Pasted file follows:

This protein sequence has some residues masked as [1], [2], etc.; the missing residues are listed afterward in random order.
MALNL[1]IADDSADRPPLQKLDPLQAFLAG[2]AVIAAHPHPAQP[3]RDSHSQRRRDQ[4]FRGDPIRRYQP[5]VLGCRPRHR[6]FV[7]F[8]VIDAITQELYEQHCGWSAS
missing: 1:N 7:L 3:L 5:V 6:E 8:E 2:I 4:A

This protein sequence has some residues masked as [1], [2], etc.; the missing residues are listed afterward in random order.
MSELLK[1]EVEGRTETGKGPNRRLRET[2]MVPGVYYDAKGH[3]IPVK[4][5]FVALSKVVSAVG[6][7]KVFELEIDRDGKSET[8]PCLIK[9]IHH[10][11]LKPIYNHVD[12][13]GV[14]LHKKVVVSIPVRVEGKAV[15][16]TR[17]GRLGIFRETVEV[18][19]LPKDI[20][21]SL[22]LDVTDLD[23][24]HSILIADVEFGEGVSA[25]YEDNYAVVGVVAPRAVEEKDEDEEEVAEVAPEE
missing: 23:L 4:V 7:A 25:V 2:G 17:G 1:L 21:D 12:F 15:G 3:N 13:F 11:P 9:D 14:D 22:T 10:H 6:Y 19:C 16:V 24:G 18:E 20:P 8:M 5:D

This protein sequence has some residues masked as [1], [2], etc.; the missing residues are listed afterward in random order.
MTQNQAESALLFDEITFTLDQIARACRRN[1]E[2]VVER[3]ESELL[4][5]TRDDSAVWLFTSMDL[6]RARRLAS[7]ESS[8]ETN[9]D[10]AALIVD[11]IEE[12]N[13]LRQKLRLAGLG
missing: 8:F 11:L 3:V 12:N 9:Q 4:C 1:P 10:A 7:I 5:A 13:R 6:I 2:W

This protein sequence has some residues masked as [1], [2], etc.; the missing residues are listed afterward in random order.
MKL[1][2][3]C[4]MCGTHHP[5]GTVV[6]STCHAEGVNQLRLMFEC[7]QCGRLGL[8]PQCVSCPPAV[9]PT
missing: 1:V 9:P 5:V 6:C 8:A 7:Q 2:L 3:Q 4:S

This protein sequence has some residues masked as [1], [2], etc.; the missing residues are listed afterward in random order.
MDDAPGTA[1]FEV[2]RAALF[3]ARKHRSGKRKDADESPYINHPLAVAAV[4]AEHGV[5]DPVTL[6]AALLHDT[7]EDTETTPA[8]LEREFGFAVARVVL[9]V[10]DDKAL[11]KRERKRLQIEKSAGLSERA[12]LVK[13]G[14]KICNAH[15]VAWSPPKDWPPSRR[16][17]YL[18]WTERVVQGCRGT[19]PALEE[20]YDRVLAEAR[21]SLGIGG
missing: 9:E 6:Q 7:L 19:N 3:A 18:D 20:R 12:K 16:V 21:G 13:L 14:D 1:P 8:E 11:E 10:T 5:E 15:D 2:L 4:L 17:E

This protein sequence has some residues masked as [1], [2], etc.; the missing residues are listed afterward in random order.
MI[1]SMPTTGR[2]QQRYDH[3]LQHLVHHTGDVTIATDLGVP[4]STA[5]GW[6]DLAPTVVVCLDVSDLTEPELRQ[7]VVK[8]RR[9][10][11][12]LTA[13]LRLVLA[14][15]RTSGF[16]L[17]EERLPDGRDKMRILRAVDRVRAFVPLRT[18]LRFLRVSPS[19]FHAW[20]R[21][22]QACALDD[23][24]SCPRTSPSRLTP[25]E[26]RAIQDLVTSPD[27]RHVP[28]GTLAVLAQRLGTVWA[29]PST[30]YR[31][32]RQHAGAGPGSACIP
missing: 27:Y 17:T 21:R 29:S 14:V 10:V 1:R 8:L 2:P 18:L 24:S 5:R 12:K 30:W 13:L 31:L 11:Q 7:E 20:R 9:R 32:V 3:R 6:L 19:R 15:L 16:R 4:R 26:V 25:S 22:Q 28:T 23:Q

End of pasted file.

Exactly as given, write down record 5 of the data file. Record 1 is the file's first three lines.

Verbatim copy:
This protein sequence has some residues masked as [1], [2], etc.; the missing residues are listed afterward in random order.
MDDAPGTA[1]FEV[2]RAALF[3]ARKHRSGKRKDADESPYINHPLAVAAV[4]AEHGV[5]DPVTL[6]AALLHDT[7]EDTETTPA[8]LEREFGFAVARVVL[9]V[10]DDKAL[11]KRERKRLQIEKSAGLSERA[12]LVK[13]G[14]KICNAH[15]VAWSPPKDWPPSRR[16][17]YL[18]WTERVVQGCRGT[19]PALEE[20]YDRVLAEAR[21]SLGIGG
missing: 9:E 6:Q 7:L 19:N 3:A 18:D 20:R 12:K 16:V 21:G 13:L 14:D 1:P 8:E 11:E 10:T 5:E 15:D 2:L 4:L 17:E